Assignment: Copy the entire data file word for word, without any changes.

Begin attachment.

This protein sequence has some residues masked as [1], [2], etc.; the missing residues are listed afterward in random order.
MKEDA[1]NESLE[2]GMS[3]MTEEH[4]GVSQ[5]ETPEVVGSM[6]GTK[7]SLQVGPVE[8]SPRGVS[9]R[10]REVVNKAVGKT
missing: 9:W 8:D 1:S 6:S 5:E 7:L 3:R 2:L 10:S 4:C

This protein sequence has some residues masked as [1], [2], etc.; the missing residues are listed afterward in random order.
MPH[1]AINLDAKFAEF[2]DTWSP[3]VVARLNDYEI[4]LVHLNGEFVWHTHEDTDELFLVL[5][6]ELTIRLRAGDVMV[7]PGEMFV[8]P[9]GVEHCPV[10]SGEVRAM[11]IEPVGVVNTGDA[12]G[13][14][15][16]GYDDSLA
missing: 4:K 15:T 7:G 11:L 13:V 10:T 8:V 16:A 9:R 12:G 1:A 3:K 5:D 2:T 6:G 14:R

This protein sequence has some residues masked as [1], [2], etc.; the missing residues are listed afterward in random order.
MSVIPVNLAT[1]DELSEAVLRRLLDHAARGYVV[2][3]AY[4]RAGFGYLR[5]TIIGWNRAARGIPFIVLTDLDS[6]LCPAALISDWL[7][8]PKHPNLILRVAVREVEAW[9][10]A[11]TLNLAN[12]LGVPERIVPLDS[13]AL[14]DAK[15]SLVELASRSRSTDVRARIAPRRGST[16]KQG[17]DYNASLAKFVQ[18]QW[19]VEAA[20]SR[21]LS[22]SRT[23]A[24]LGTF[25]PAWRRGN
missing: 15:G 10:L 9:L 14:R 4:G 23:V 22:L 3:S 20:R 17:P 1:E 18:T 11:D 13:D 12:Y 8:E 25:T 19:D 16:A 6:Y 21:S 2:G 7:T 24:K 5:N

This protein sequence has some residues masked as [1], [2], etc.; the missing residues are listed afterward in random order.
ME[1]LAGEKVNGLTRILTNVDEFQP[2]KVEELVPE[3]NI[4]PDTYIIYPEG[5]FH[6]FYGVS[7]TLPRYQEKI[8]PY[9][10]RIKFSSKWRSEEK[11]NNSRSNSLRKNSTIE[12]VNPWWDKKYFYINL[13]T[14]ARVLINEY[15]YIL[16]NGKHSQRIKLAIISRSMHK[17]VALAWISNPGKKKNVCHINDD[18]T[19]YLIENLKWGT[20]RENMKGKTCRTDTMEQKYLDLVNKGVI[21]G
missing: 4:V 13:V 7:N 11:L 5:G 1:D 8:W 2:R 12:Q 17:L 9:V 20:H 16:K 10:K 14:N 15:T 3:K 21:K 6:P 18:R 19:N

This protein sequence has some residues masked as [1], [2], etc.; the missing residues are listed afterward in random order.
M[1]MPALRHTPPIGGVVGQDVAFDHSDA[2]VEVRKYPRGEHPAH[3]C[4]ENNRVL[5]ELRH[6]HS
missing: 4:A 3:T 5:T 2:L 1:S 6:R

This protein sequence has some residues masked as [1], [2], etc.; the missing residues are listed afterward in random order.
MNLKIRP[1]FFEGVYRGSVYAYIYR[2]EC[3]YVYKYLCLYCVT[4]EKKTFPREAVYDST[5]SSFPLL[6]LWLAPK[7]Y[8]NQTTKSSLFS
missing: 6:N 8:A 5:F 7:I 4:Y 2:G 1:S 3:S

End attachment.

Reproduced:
This protein sequence has some residues masked as [1], [2], etc.; the missing residues are listed afterward in random order.
MKEDA[1]NESLE[2]GMS[3]MTEEH[4]GVSQ[5]ETPEVVGSM[6]GTK[7]SLQVGPVE[8]SPRGVS[9]R[10]REVVNKAVGKT
missing: 9:W 8:D 1:S 6:S 5:E 7:L 3:R 2:L 10:S 4:C

This protein sequence has some residues masked as [1], [2], etc.; the missing residues are listed afterward in random order.
MPH[1]AINLDAKFAEF[2]DTWSP[3]VVARLNDYEI[4]LVHLNGEFVWHTHEDTDELFLVL[5][6]ELTIRLRAGDVMV[7]PGEMFV[8]P[9]GVEHCPV[10]SGEVRAM[11]IEPVGVVNTGDA[12]G[13][14][15][16]GYDDSLA
missing: 4:K 15:T 7:G 11:L 13:V 10:T 8:V 16:A 9:R 12:G 1:A 3:K 5:D 2:T 6:G 14:R

This protein sequence has some residues masked as [1], [2], etc.; the missing residues are listed afterward in random order.
MSVIPVNLAT[1]DELSEAVLRRLLDHAARGYVV[2][3]AY[4]RAGFGYLR[5]TIIGWNRAARGIPFIVLTDLDS[6]LCPAALISDWL[7][8]PKHPNLILRVAVREVEAW[9][10]A[11]TLNLAN[12]LGVPERIVPLDS[13]AL[14]DAK[15]SLVELASRSRSTDVRARIAPRRGST[16]KQG[17]DYNASLAKFVQ[18]QW[19]VEAA[20]SR[21]LS[22]SRT[23]A[24]LGTF[25]PAWRRGN
missing: 15:G 10:L 9:L 14:R 4:G 23:V 22:L 3:S 20:R 17:P 1:E 18:T 11:D 13:D 12:Y 8:E 25:T 19:D 16:A 6:Y 21:S 2:G 7:T 24:K 5:N

This protein sequence has some residues masked as [1], [2], etc.; the missing residues are listed afterward in random order.
ME[1]LAGEKVNGLTRILTNVDEFQP[2]KVEELVPE[3]NI[4]PDTYIIYPEG[5]FH[6]FYGVS[7]TLPRYQEKI[8]PY[9][10]RIKFSSKWRSEEK[11]NNSRSNSLRKNSTIE[12]VNPWWDKKYFYINL[13]T[14]ARVLINEY[15]YIL[16]NGKHSQRIKLAIISRSMHK[17]VALAWISNPGKKKNVCHINDD[18]T[19]YLIENLKWGT[20]RENMKGKTCRTDTMEQKYLDLVNKGVI[21]G
missing: 4:V 13:V 7:N 11:L 5:G 1:D 8:W 2:R 12:Q 17:L 9:V 20:H 16:K 10:K 14:N 15:T 3:K 21:K 6:P 18:R 19:N

This protein sequence has some residues masked as [1], [2], etc.; the missing residues are listed afterward in random order.
M[1]MPALRHTPPIGGVVGQDVAFDHSDA[2]VEVRKYPRGEHPAH[3]C[4]ENNRVL[5]ELRH[6]HS
missing: 4:A 3:T 5:T 2:L 1:S 6:R

This protein sequence has some residues masked as [1], [2], etc.; the missing residues are listed afterward in random order.
MNLKIRP[1]FFEGVYRGSVYAYIYR[2]EC[3]YVYKYLCLYCVT[4]EKKTFPREAVYDST[5]SSFPLL[6]LWLAPK[7]Y[8]NQTTKSSLFS
missing: 6:N 8:A 5:F 7:I 4:Y 2:G 1:S 3:S